Regarding the potential misclassification of workers, “IRS, Department of Labor, all those entities have their own standards and tests they use, but what it all comes down to is control,” he said. “Most of the time, if it’s a close call, I’m always going to say treat them like an employee because it’s safer.”
In addition to workers' compensation, employers need to keep an eye out for negligence, which can be more complicated.
Don’t Neglect Negligence
Although workers' comp covers at-work accidents, it may not cover all accidents that happen at work. For example, Durr said, imagine a building inspector who visits your construction site and is hurt because a tool falls on their head.
Who’s responsible? The individual worker or subcontractor who left the tool sitting in that precarious location? The general contractor who’s managing the project and the site? The property owner who actually owns the project?
“It is not at all unusual to have multiple parties in a litigation,” Durr said. “I like to say that everyone within rock-throwing distance is going to be named in that lawsuit.”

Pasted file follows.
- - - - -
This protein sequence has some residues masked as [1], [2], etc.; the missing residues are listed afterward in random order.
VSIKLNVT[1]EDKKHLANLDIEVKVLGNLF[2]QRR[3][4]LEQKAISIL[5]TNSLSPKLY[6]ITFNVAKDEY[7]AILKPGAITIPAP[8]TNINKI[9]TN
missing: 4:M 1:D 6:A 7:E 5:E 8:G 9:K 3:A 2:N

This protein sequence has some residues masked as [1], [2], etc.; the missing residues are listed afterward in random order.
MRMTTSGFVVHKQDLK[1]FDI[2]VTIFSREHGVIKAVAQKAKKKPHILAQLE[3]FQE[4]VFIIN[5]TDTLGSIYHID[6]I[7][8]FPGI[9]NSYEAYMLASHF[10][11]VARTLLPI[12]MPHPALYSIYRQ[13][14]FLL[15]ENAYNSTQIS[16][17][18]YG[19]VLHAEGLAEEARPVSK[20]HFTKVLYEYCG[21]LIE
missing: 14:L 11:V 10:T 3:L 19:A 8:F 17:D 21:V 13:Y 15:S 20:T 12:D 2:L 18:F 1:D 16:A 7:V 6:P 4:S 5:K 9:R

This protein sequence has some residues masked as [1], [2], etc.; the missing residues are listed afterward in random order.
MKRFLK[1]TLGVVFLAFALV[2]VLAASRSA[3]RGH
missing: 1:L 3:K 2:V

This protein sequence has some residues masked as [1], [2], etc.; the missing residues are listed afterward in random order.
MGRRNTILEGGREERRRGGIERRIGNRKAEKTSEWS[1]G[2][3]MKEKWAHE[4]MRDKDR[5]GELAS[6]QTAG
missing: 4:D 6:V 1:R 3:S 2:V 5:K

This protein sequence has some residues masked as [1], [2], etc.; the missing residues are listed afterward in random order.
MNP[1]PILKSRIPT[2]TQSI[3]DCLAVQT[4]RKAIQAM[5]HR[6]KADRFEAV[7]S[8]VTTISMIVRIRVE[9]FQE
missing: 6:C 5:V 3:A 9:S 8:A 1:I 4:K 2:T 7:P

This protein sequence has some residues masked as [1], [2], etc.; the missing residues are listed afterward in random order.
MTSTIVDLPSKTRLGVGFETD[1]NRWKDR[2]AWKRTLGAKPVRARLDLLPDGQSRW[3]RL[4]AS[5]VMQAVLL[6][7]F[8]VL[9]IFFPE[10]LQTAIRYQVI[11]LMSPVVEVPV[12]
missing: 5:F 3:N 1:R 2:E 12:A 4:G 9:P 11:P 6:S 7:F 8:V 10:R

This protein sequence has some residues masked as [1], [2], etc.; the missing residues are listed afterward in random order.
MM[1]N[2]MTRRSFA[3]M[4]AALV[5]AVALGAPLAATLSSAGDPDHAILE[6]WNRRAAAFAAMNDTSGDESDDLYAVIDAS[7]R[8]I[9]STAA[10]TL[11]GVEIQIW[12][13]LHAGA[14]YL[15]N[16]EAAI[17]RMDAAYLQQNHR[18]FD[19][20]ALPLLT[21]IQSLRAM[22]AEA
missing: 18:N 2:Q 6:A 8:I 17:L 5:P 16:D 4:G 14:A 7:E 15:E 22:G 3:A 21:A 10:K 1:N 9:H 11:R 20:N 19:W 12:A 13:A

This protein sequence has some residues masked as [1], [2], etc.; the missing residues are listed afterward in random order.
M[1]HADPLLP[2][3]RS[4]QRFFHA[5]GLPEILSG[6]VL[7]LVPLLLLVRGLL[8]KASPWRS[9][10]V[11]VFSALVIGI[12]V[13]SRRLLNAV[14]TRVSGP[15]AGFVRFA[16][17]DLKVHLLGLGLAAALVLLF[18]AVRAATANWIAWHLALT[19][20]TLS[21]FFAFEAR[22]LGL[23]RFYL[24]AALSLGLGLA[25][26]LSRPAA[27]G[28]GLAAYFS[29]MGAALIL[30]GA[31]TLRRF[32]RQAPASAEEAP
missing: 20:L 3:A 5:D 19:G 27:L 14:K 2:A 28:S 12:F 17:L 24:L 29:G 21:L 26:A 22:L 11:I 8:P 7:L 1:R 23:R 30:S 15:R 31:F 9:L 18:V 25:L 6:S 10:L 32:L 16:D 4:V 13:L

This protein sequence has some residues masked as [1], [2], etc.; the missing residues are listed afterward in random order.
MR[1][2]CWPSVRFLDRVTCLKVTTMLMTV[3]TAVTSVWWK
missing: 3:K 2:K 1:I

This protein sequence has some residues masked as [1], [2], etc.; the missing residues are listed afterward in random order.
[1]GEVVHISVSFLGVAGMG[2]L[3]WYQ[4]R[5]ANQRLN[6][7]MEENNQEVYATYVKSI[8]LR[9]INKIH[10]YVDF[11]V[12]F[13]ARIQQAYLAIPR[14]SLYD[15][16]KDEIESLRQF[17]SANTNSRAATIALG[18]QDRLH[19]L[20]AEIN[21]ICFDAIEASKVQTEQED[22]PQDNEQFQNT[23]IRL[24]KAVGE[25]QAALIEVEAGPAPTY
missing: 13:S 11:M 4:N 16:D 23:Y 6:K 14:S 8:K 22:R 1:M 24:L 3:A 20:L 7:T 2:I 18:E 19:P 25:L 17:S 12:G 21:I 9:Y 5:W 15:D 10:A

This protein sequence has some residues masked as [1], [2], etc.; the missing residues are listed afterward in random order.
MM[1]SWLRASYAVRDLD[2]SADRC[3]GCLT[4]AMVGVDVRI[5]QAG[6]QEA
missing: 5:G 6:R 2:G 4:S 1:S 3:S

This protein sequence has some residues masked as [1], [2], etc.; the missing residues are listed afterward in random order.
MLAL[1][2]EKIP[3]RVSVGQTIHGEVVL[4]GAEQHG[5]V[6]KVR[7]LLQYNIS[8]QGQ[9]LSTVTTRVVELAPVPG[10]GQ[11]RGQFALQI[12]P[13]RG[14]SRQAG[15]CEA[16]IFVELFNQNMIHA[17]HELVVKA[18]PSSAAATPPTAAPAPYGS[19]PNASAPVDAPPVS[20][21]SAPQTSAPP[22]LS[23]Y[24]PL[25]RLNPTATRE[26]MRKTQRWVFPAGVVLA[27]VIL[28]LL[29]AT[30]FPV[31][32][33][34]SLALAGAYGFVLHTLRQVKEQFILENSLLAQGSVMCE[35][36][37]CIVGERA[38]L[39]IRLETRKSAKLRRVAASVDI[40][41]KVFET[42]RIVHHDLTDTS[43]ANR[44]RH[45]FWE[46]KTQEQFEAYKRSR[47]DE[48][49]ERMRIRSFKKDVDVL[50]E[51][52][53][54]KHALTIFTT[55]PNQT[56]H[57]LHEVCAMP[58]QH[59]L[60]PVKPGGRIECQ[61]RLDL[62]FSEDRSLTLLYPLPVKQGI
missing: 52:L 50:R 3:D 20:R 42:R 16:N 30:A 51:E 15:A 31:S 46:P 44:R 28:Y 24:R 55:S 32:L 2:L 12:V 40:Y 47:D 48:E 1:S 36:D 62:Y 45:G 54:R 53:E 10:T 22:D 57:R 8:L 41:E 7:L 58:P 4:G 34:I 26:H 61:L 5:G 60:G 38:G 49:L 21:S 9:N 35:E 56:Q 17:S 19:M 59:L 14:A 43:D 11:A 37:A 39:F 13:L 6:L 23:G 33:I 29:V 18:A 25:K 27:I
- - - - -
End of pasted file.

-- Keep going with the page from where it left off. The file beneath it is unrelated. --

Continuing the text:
When it comes time to seek compensation, that building inspector may sue any or all of the above entities. And each entity may have different insurance policies with different deductibles and liability limits; some may even be self-insured.
“Having as much coverage as a business can afford is important, especially if it’s a serious accident,” Durr said.
As a result, some businesses elect to purchase umbrella policies that provide coverage—$1 million, $2 million, $5 million or even more—to handle claims above and beyond what a standard policy provides.
Durr also noted that it was important for general contractors to ensure their subcontractors are properly insured. He recommended regularly reviewing their certificates of insurance to be certain the coverage is still in force.
He also suggests, when insurance requirements are written into a contract for a project, confirming with your insurance agent that your insurance policy meets the contract requirements.
“Ask your insurance agent or your insurance carrier in writing,” Durr said. “‘Are the contract requirements, met by the insurance I have?’” Be sure you receive a written response and retain that response in your file.
Turning to Autos
“When something bad happens—there’s a car wreck—who’s responsible?” Wilson asked the group.
This scenario can get tricky: Maybe the vehicle is company-owned, or maybe it’s a personal vehicle. Maybe it’s being driven outside of normal work hours, or maybe it’s being driven outside of normal work hours but for a work-related task.